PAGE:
This paper introduces the use of an interpreter during the process of synthesis. It's a very simple yet powerful idea, and later work has used it even less than an year later. Put simply, a problem with neural program synthesis is that it usually occurs in syntax space only. A seq2seq model will embed the specification somehow and then predict the program, token by token. But this means the embedding never actually gets to represent what the program does, just how it looks like. But they are programs, and programs have well-defined semantics - we can run them. So the idea is that, instead of just predicting the program from input-output examples, you can have the synthesizer predict it from input, output + _current state_. This is the key idea. Once the synthesizer predicts the next instruction, you can run it on the current state on your interpreter, see how it modifies the state, and feed that back into the synthesizer's input.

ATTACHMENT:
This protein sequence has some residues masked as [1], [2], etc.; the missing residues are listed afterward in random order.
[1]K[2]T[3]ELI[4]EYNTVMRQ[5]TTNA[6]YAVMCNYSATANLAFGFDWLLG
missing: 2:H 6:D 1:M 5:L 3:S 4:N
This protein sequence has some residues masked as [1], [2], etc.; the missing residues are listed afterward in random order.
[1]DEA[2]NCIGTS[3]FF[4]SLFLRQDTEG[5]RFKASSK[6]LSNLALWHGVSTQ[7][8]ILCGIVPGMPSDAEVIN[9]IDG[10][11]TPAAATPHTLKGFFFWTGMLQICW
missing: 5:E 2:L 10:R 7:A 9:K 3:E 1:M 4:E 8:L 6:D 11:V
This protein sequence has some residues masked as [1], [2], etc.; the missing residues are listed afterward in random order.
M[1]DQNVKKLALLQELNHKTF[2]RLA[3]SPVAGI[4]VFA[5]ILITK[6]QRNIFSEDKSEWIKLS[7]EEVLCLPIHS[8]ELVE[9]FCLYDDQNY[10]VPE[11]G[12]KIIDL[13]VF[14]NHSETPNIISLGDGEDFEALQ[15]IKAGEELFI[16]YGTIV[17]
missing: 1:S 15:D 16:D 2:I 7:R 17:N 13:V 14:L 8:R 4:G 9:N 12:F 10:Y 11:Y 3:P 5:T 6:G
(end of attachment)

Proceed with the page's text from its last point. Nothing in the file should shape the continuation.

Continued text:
The second idea in the paper is quite traditional ML - using an ensemble of synthesizers, instead of just one. That's known to work better since forever, so unsurprisingly having synthesizers vote or just find different solutions and taking the simplest one makes things better.
So yes, people at home, don't be scared to run your programs!